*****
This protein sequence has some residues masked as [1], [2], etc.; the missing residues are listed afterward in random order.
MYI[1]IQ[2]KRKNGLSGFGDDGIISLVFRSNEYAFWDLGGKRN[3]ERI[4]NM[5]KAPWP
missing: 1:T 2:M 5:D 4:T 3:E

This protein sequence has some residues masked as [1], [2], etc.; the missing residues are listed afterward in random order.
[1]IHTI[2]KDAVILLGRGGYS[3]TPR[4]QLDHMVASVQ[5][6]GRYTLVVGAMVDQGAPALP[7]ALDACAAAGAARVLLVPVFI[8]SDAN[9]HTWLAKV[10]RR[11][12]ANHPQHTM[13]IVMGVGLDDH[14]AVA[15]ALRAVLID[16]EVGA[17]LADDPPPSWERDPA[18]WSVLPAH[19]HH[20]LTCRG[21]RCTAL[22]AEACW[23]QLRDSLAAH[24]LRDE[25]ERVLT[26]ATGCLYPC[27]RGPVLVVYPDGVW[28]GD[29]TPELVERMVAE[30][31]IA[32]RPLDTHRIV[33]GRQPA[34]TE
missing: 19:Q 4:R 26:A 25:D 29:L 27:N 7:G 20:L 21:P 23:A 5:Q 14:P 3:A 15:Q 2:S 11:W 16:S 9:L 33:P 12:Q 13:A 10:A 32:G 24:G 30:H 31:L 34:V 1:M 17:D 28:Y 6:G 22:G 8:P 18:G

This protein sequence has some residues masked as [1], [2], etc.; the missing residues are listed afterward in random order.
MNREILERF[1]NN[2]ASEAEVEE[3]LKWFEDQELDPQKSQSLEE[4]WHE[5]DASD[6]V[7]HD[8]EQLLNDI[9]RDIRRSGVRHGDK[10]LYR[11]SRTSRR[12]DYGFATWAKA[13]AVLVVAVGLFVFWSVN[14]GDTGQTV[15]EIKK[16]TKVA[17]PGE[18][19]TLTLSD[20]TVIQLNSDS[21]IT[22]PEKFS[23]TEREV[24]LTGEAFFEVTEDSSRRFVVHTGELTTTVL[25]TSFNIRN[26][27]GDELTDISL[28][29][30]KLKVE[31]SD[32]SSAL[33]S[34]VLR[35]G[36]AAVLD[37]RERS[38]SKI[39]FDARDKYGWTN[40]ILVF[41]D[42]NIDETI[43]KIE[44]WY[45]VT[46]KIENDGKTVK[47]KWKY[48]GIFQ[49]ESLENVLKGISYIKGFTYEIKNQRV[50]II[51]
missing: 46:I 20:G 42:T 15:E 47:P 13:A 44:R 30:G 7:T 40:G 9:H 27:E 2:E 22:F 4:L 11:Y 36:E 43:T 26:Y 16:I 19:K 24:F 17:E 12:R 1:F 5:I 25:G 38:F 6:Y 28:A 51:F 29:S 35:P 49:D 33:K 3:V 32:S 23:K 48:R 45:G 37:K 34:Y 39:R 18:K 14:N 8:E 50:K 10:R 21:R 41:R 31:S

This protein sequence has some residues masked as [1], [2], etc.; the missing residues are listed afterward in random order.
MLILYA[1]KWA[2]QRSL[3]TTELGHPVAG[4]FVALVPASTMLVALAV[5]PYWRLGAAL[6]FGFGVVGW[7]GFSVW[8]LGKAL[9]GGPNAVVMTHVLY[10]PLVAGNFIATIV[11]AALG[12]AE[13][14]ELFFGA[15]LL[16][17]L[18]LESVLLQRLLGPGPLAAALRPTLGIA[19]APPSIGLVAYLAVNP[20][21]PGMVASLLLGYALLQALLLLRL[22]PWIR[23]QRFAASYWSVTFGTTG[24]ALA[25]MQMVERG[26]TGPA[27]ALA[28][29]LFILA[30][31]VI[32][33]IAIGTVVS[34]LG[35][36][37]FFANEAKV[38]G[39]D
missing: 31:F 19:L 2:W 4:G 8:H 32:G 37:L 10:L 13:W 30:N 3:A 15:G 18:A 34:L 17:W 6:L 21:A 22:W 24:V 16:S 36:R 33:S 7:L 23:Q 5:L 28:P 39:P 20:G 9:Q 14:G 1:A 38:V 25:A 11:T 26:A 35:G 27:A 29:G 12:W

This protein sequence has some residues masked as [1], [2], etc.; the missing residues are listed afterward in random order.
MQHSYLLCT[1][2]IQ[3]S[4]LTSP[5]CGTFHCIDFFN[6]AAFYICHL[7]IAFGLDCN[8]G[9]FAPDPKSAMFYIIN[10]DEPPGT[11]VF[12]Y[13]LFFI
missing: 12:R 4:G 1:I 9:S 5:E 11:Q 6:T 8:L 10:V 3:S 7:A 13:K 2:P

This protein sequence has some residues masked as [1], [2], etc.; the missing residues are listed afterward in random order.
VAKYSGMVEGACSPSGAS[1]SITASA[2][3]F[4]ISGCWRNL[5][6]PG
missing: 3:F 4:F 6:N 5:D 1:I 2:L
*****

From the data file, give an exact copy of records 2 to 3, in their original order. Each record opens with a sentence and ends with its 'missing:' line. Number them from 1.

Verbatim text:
This protein sequence has some residues masked as [1], [2], etc.; the missing residues are listed afterward in random order.
[1]IHTI[2]KDAVILLGRGGYS[3]TPR[4]QLDHMVASVQ[5][6]GRYTLVVGAMVDQGAPALP[7]ALDACAAAGAARVLLVPVFI[8]SDAN[9]HTWLAKV[10]RR[11][12]ANHPQHTM[13]IVMGVGLDDH[14]AVA[15]ALRAVLID[16]EVGA[17]LADDPPPSWERDPA[18]WSVLPAH[19]HH[20]LTCRG[21]RCTAL[22]AEACW[23]QLRDSLAAH[24]LRDE[25]ERVLT[26]ATGCLYPC[27]RGPVLVVYPDGVW[28]GD[29]TPELVERMVAE[30][31]IA[32]RPLDTHRIV[33]GRQPA[34]TE
missing: 19:Q 4:R 26:A 25:D 29:L 27:N 7:G 20:L 21:P 23:A 5:Q 14:P 3:A 15:Q 2:S 11:W 16:S 9:L 33:P 12:Q 13:A 10:A 32:G 24:G 30:H 31:L 34:V 1:M 17:D 28:Y 6:G 22:G 8:P 18:G

This protein sequence has some residues masked as [1], [2], etc.; the missing residues are listed afterward in random order.
MNREILERF[1]NN[2]ASEAEVEE[3]LKWFEDQELDPQKSQSLEE[4]WHE[5]DASD[6]V[7]HD[8]EQLLNDI[9]RDIRRSGVRHGDK[10]LYR[11]SRTSRR[12]DYGFATWAKA[13]AVLVVAVGLFVFWSVN[14]GDTGQTV[15]EIKK[16]TKVA[17]PGE[18][19]TLTLSD[20]TVIQLNSDS[21]IT[22]PEKFS[23]TEREV[24]LTGEAFFEVTEDSSRRFVVHTGELTTTVL[25]TSFNIRN[26][27]GDELTDISL[28][29][30]KLKVE[31]SD[32]SSAL[33]S[34]VLR[35]G[36]AAVLD[37]RERS[38]SKI[39]FDARDKYGWTN[40]ILVF[41]D[42]NIDETI[43]KIE[44]WY[45]VT[46]KIENDGKTVK[47]KWKY[48]GIFQ[49]ESLENVLKGISYIKGFTYEIKNQRV[50]II[51]
missing: 46:I 20:G 42:T 15:E 47:P 13:A 44:R 30:G 7:T 40:G 9:H 27:E 2:E 22:F 4:L 11:Y 36:E 43:T 26:Y 16:I 19:K 24:F 17:E 12:R 1:F 5:I 25:G 38:F 6:Y 28:A 51:F 29:S 35:P 49:D 33:K 3:V 32:S 23:K 48:R 45:G 37:K 34:Y 39:R 18:K 14:N 8:E 50:K 10:R 21:R 41:R 31:S